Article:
Perhaps you have previously had the opportunity (and challenge) of working and studying at the same time, or you are considering pursuing this path soon. In this blog entry, I will share my personal experience of combining a full time job (s) while attending online university, without forgetting important aspects of my personal life (time with family and friends, physical exercise, etc.). I will explain to you why I started, how I was able to get through it, with considerable effort (lock-downs helped), and a few conclusions that I have drawn from this adventure.
In November 2019, I started studying for a Master’s Degree in International Cooperation, Development, and Project Management. After more than two years working as a Project Manager in Battambang (northwest Cambodia) for a non-profit organization, I decided I wanted to increase my knowledge and specialize in the development/humanitarian field.
At that point in time, I moved from Battambang to Phnom Penh, with the aim of taking a new step in my professional career. The first few months were tough, I was still gradually delegating all of the responsibilities I had in my previous job, I was in various selection processes looking for new potential job opportunities, and trying to build a network from scratch in the capital city, both professionally and personally. During that period, it was very difficult for me to structure my study time slots and I was not able to find an efficient method to complete the different modules of the Master’s.
Some days I studied first thing in the morning, some when I got home after work, and others I had to do it during my lunch breaks. The amount and quality of time I was dedicating were very inconsistent, and that was reflected in my overall productivity. Additionally, the fact that I was doing the Master’s degree online, meant that I had no real classmates. Not having ‘companions’ made a massive difference, especially when I compared it with my time studying for a bachelor’s degree. Back then I had group works, seminars, etc. I even played for a football team with other uni students and I had a strong ‘sense of belonging’ to a community, which helped to focus on my studies.
After my experience, I firmly believe that it is crucial to look for a support network when you study online. Being in touch with other students even through calls or messages and sharing ideas is a great way to achieve greater success in your studies and it will also make you develop personally, as online universities often offer a multicultural environment with students from all over the globe.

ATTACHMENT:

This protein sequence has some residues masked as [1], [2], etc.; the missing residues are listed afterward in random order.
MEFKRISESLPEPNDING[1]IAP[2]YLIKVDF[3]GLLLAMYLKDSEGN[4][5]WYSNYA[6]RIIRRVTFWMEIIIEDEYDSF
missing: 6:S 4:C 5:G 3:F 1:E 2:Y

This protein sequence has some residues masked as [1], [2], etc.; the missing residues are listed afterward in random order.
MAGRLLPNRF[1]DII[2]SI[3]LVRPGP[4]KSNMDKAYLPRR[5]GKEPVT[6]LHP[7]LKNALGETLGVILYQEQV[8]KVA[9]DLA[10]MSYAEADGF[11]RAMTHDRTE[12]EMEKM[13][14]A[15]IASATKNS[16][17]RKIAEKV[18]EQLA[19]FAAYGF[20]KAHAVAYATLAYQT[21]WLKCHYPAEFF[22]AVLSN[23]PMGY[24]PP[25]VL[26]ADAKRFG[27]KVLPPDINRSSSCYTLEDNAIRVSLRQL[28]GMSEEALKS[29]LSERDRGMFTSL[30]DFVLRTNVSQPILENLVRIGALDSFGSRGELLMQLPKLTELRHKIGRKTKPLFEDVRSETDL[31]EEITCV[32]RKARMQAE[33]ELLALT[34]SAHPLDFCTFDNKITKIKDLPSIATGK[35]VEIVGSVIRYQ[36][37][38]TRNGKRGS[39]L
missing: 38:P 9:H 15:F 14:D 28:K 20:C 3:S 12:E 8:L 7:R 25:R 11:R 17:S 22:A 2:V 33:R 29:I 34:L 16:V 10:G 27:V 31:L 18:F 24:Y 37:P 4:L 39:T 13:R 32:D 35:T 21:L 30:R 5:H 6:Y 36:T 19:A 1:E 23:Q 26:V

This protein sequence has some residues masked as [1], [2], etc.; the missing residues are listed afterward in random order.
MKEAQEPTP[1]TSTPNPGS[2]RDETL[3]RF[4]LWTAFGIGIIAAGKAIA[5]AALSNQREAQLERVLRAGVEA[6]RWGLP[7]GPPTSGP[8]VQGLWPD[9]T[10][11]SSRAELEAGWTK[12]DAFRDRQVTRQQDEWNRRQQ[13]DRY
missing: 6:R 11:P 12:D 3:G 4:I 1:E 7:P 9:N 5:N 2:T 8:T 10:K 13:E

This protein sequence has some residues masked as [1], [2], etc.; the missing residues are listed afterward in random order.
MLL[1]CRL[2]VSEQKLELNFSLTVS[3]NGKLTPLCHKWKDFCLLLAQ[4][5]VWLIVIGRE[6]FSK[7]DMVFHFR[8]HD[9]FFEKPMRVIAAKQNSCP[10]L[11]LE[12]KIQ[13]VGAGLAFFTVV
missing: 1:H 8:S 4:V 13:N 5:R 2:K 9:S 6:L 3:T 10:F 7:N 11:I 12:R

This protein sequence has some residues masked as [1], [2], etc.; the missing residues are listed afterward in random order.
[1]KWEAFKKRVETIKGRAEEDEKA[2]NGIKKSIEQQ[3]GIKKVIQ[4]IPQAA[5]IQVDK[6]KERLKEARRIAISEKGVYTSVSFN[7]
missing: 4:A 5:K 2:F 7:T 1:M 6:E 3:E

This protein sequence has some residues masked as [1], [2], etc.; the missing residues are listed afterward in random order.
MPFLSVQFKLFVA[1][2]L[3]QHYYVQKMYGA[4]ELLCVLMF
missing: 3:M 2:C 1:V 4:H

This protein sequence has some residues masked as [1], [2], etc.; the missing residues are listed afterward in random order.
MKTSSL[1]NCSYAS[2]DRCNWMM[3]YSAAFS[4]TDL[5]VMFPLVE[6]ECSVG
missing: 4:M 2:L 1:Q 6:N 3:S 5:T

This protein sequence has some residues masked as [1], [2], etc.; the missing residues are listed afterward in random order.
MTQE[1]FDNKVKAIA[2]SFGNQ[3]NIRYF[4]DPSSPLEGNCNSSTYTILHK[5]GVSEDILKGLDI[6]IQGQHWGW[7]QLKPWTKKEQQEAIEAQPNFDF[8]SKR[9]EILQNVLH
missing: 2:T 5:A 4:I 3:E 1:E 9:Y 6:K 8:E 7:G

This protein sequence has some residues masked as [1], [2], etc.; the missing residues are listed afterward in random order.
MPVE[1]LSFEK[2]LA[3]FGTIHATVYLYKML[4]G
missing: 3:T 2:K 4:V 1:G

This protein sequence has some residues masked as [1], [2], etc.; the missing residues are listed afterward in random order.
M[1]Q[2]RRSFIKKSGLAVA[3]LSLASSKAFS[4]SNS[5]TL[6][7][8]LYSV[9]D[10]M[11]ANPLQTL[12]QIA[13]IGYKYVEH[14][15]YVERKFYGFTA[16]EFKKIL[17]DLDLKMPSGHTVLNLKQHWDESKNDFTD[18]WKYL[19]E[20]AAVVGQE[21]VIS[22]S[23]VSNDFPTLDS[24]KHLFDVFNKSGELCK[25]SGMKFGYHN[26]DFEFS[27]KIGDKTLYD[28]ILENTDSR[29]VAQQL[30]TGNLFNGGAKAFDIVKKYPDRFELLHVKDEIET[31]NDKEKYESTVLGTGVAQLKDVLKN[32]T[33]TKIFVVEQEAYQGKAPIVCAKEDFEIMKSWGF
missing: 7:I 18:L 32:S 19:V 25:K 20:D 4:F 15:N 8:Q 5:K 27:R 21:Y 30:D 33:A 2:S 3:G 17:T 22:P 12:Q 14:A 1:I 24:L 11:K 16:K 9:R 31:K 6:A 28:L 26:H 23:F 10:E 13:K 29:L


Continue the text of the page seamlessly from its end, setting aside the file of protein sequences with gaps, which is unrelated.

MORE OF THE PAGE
Back to the story, after the first month and a half living in Phnom Penh, I started having some sort of stability. Having a full-time job helped me structure my schedule, making it easier for me to allocate time to complete the different modules, establishing good study habits. But that stability lasted less than two months, as the first Covid 19 outbreak struck Cambodia in March 2020. I moved back to Battambang, started working remotely and found it hard to focus on both work and my studies. At first, I did not seem to adapt well to the remote working environment and it certainly took a heavy toll on my mental health.
During the two months I stayed in Battambang, I was not able to move forward with the modules and I took the decision to ask for a 1-year timeline extension to finish the Master’s. Deep inside of me, this decision felt like a ‘lost battle’, and it took time for me to accept that it was the right thing to do. When I moved back to Phnom Penh, I started working very hard on the concept of Indriya with the first tech projects, and that thrill helped me find the ‘motivation’ or, more precisely, ‘willpower’, to finish the modules. In November 2020, one year after the start of the Master’s program I was able to complete all the exams.
Only the final investigation work was pending, a research document on a relevant topic with a minimum of 70 written pages. After exploring different possibilities, I finally proposed a thesis focused on performing an in-depth analysis of the ‘Social Entrepreneurship Landscape’ in Cambodia, including some case studies to understand the feasibility of Social Enterprises in the current context. Even though I started to write it in January 2021, I was only able to consistently start writing during the lockdown in April. Endless hours of writing during the long days of lockdown resulted in 60% of the work completed and eroded fingertips.
When the restrictions were lifted, I started going back to the office and my attention got ‘dispersed’ again, even though I was still able to complete around another 10% of the thesis. It was during the past month of July when I was fortunate enough (LOL.) to be in contact with someone that had COVID and had to quarantine for another week. Well, thank you for that, COVID!
After finishing my thesis (hopefully I will receive my grades soon), I have had time to reflect on the positive effects that studying brings to my life, career, mental health, self-confidence, and many other facets that impact my happiness.
I hope you enjoyed reading this, as always, thank you for taking the time. I would be very happy to answer any questions or comments you may have.